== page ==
During exam time, BBC Sport is comfortably my most visited website, alongside Facebook, Reddit, and of course, The Saint. The constant cycle of revision avoidance usually involves me taking an interest in a bizarre sport, to fill the small gaps between the numerous football matches. Although the handball Champions League has been keeping me pretty busy, my eye was drawn by the headline “foreign players to get cultural lessons to tackle racism”. ‘Surely this is a typo. or a joke?’ I said to myself. But no, on further reading, the FA will introduce a crash course in English life for overseas players.
The plan comes as the result of a summit with at 10 Downing Street in February, held to discuss racism in football. The course, part of a 93-page document which the summit produced, is of course one of the most ludicrous things ever heard from the FA, which is really saying something.
This is a response to the various racism cases that have come up this year, but the summit itself was specifically held in the aftermath of the Suarez-Evra affair. The FA dismissed Suarez’s defence that the term he had used was a cultural misunderstanding, and yet now, seem to be admitting that there are significant cultural differences which could lead to racial offences. Hypocrisy much?
At face value, this is a clumsy PR move, backed by the government, which will no doubt generate numerous committees, high-level management positions, and inquiries. The Lords certainly will be busy with this one. Just wait for the next quango.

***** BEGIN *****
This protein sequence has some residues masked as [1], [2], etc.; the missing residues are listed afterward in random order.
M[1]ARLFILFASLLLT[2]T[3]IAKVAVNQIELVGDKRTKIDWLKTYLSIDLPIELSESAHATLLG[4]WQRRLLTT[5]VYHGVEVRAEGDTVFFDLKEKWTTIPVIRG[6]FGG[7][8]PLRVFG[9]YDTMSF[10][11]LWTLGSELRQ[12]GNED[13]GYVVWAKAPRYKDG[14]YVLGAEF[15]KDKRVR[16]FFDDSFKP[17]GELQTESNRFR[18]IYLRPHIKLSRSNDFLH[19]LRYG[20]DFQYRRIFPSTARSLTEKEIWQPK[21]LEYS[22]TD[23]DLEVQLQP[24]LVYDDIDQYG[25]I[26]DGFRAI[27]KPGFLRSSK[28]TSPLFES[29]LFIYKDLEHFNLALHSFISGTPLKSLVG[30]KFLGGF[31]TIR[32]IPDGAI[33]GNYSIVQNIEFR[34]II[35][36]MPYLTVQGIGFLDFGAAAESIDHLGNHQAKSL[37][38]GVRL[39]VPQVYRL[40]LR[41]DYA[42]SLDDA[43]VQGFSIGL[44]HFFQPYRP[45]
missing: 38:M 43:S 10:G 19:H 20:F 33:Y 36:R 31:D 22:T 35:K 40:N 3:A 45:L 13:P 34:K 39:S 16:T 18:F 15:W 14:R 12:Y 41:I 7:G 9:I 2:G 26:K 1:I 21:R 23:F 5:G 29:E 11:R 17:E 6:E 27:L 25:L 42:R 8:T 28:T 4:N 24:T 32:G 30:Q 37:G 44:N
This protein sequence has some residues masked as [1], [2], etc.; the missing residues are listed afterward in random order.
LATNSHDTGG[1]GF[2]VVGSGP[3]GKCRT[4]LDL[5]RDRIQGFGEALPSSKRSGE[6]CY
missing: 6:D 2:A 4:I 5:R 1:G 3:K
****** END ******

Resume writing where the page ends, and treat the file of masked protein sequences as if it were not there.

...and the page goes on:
However, what these lessons are doing is closing a legal loophole. Although it is a defence that Luis Suarez was not allowed to make, the cultural misunderstandings could almost constitute a reasonable defence, especially if we think about it from the other way round. If you were whisked away to a club in Malaysia in a deadline day loan move, it is distinctly possible that you may not be immediately aware that your neck tattoo could be incredibly offensive. By introducing these lessons, the FA remove this defence from anyone, and come closer to creating a water-tight legal challenge to racism in football.
That being said, the title is completely ridiculous, the system is patronising, and this fails to address the instituional racism in English football culture. But then, this is the FA. Give them a decade or two.